At the same time, Oleinik, acting on instructions, deliberately delivered defective equipment to the power stations of the U.S.S.R., delaying by all possible means the process of testing the equipment supplied.


Information on the espionage work of Oleinik, carried out at the instructions of the defendant Monkhouse, will be given below.






VI


WRECKING AT THE BAKU ELECTRIC POWER STATION


There was also a number of cases of breakdown of turbo-generators supplied by Metro-Vickers at the Baku Electric Power Station.


An analysis of the reports on the breakdowns which took place at the Baku Electric Power Station on turbo-generators No. 11 and No. 12 -supplied by Metro-Vickers made it necessary for the Commission of Experts to point out first of all the similarity that all the breakdowns occurred in the blades of the driving wheel, adapted to definite stages of the turbines.


“The nature of the breakdowns,” says the report of the Commission of Experts, “makes it possible to state that there were inherent defects in the construction of the blades in a number of defective stages of both turbines. The blades deteriorated because of the premature fatigue of the metal of the blades, caused by resonant vibrations.”


The Commission of Experts claims that:


“The fact that the breakdowns were all of one type ought to have attracted the attention of the station staff and the representatives of the firm to the necessity of radically changing the construction of the parts of the turbine which were subject to defective stages. The insufficiently complete technical appraisal of the breakdowns set out in the first documents dealing with the breakdowns at the Baku Electric Power Station did not reveal their fundamental causes at the time of the investigation, and thus did not ensure that they would be promptly and properly eliminated. As a result of this, the breakdowns were resumed three days after the machines had been repaired.”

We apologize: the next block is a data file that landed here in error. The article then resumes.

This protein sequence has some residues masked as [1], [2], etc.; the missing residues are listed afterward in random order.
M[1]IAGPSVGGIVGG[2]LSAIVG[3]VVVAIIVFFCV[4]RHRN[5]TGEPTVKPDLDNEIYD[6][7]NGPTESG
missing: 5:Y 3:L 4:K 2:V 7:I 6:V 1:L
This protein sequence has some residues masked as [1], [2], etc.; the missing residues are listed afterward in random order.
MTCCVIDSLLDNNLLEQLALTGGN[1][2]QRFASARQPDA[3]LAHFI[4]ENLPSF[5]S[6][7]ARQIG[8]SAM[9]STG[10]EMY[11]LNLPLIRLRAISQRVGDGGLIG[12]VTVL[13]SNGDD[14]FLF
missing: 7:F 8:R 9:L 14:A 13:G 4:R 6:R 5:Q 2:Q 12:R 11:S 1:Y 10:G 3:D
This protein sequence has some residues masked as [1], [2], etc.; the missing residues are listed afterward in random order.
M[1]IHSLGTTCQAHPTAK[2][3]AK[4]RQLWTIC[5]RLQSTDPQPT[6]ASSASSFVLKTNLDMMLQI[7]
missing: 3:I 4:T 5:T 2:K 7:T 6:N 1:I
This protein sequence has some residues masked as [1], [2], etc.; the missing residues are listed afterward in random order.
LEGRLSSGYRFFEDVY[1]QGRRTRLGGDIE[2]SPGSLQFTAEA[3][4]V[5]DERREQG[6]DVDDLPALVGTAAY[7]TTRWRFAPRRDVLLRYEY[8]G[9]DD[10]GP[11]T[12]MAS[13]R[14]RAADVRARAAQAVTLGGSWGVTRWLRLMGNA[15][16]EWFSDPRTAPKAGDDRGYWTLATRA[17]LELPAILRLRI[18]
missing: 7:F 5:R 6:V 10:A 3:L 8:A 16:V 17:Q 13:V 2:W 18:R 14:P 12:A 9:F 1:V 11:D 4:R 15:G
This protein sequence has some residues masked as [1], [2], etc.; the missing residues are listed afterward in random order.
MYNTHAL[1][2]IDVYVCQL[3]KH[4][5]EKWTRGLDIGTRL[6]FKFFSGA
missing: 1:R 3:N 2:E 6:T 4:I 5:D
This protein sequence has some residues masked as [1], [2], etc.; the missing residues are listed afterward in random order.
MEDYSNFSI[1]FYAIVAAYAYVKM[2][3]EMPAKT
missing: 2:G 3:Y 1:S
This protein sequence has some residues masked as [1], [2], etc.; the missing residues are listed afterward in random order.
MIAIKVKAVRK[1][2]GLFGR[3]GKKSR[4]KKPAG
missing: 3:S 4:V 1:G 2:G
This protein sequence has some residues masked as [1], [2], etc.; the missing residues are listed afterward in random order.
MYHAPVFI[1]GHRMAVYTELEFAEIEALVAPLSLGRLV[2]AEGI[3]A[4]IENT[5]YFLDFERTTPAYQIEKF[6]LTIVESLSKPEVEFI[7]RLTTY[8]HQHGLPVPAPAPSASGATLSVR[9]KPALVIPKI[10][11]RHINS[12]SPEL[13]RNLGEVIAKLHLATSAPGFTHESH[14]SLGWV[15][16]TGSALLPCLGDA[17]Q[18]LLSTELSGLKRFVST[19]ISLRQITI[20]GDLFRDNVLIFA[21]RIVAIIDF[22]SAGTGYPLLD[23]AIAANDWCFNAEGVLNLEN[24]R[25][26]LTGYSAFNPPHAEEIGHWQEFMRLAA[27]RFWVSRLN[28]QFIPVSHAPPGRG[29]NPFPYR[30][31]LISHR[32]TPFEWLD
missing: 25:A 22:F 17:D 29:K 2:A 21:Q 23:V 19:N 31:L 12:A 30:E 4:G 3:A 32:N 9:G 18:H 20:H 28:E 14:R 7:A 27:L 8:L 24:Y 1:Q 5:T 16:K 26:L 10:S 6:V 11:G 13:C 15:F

To judge the conduct of the station staff and the representative of Metro-Vickers, the following conclusion of the Commission of Experts deserves special attention:


“The first breakdowns registered on March 11, 1930, February 15, 1931, February 21, 1931, and March 22, 1931, were discovered only when turbine No. 11 was opened up for inspection before the machines were tested according to the contract, although, in view of the extent of the breakdowns which had occurred, it must be admitted that these breakdowns should have been accompanied by external signs – knocking in the cylinder of the machine, increased vibration, the loss of smoothness of rotation, which would have imposed the duty on the staff of the firm and the station staff who were working at the turbine to stop the machine immediately.”